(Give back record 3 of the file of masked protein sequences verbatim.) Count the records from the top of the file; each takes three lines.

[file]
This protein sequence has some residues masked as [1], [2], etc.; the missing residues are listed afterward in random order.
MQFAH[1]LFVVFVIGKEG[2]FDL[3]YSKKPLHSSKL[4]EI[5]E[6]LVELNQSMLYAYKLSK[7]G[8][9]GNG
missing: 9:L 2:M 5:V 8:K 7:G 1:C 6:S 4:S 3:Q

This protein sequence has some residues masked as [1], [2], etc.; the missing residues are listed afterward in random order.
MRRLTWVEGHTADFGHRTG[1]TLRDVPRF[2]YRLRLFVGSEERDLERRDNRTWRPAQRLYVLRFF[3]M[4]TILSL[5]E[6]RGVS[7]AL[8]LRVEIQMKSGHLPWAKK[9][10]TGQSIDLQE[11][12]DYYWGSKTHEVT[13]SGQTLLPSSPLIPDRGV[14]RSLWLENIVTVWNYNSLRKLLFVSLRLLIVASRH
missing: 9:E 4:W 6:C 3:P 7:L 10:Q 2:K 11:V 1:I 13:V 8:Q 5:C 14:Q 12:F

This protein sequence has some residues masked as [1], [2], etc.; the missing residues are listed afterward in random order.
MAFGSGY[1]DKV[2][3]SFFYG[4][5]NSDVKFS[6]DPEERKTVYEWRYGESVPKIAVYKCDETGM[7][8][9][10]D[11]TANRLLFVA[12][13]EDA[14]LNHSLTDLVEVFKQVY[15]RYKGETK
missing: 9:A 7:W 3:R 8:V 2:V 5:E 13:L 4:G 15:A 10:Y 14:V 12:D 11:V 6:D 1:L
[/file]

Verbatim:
This protein sequence has some residues masked as [1], [2], etc.; the missing residues are listed afterward in random order.
MAFGSGY[1]DKV[2][3]SFFYG[4][5]NSDVKFS[6]DPEERKTVYEWRYGESVPKIAVYKCDETGM[7][8][9][10]D[11]TANRLLFVA[12][13]EDA[14]LNHSLTDLVEVFKQVY[15]RYKGETK
missing: 9:A 7:W 3:R 8:V 2:V 5:E 13:L 4:G 15:A 10:Y 14:V 12:D 11:V 6:D 1:L